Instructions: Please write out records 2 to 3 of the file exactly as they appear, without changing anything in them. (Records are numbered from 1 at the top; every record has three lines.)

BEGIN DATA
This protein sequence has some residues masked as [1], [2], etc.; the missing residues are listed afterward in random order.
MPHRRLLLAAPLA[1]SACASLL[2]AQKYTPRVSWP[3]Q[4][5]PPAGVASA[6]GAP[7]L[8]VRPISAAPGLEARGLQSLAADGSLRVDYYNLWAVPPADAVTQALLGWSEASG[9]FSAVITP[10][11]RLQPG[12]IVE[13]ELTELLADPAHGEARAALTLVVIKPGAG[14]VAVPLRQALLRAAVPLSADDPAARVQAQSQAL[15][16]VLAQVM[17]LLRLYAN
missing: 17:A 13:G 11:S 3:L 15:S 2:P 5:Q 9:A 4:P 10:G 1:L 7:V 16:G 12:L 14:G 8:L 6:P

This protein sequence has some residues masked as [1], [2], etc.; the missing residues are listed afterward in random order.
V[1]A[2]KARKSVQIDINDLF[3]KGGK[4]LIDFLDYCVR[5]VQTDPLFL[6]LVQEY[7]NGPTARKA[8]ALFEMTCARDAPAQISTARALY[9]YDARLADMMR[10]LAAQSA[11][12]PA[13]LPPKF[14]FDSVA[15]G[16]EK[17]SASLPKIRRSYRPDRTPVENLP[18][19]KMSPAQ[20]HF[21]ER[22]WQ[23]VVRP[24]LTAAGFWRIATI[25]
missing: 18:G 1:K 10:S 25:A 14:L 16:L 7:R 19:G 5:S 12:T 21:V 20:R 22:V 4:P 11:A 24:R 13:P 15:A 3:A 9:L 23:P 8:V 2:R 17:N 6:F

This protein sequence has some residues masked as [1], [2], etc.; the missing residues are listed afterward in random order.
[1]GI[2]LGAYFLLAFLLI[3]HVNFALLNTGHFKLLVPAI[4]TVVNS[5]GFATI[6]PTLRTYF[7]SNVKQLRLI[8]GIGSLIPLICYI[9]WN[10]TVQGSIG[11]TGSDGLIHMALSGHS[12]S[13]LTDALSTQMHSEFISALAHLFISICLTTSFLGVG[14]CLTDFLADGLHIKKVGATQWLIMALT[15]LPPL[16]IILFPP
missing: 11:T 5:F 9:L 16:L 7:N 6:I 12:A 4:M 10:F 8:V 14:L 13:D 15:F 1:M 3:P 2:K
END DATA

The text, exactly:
This protein sequence has some residues masked as [1], [2], etc.; the missing residues are listed afterward in random order.
V[1]A[2]KARKSVQIDINDLF[3]KGGK[4]LIDFLDYCVR[5]VQTDPLFL[6]LVQEY[7]NGPTARKA[8]ALFEMTCARDAPAQISTARALY[9]YDARLADMMR[10]LAAQSA[11][12]PA[13]LPPKF[14]FDSVA[15]G[16]EK[17]SASLPKIRRSYRPDRTPVENLP[18][19]KMSPAQ[20]HF[21]ER[22]WQ[23]VVRP[24]LTAAGFWRIATI[25]
missing: 18:G 1:K 10:S 25:A 14:L 16:L 7:R 19:G 5:S 12:T 21:V 20:R 22:V 4:P 11:A 24:R 13:P 15:A 3:A 9:L 23:P 8:V 2:R 17:N 6:F

This protein sequence has some residues masked as [1], [2], etc.; the missing residues are listed afterward in random order.
[1]GI[2]LGAYFLLAFLLI[3]HVNFALLNTGHFKLLVPAI[4]TVVNS[5]GFATI[6]PTLRTYF[7]SNVKQLRLI[8]GIGSLIPLICYI[9]WN[10]TVQGSIG[11]TGSDGLIHMALSGHS[12]S[13]LTDALSTQMHSEFISALAHLFISICLTTSFLGVG[14]CLTDFLADGLHIKKVGATQWLIMALT[15]LPPL[16]IILFPP
missing: 11:T 5:F 9:L 16:L 7:N 6:I 12:A 4:M 10:F 8:V 14:L 13:D 15:F 1:M 3:P 2:K